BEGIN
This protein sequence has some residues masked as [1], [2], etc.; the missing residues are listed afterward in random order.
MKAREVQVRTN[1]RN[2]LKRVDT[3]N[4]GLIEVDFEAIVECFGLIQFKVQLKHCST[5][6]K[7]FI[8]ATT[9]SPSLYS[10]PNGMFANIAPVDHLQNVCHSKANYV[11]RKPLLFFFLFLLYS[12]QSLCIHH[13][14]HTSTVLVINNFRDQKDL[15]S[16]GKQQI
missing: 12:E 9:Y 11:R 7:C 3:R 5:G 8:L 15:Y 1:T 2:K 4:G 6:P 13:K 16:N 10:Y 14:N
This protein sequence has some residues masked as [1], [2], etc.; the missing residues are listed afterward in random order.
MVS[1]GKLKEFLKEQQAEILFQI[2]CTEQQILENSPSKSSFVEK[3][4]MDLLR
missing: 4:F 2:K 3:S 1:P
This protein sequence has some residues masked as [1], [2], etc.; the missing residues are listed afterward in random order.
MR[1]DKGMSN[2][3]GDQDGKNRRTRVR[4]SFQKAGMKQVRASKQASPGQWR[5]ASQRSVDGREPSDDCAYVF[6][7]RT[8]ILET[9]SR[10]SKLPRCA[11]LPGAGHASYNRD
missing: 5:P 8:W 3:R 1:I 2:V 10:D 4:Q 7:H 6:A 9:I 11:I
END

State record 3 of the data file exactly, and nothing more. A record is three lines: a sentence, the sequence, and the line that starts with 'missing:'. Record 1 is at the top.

This protein sequence has some residues masked as [1], [2], etc.; the missing residues are listed afterward in random order.
MR[1]DKGMSN[2][3]GDQDGKNRRTRVR[4]SFQKAGMKQVRASKQASPGQWR[5]ASQRSVDGREPSDDCAYVF[6][7]RT[8]ILET[9]SR[10]SKLPRCA[11]LPGAGHASYNRD
missing: 5:P 8:W 3:R 1:I 2:V 10:D 4:Q 7:H 6:A 9:I 11:I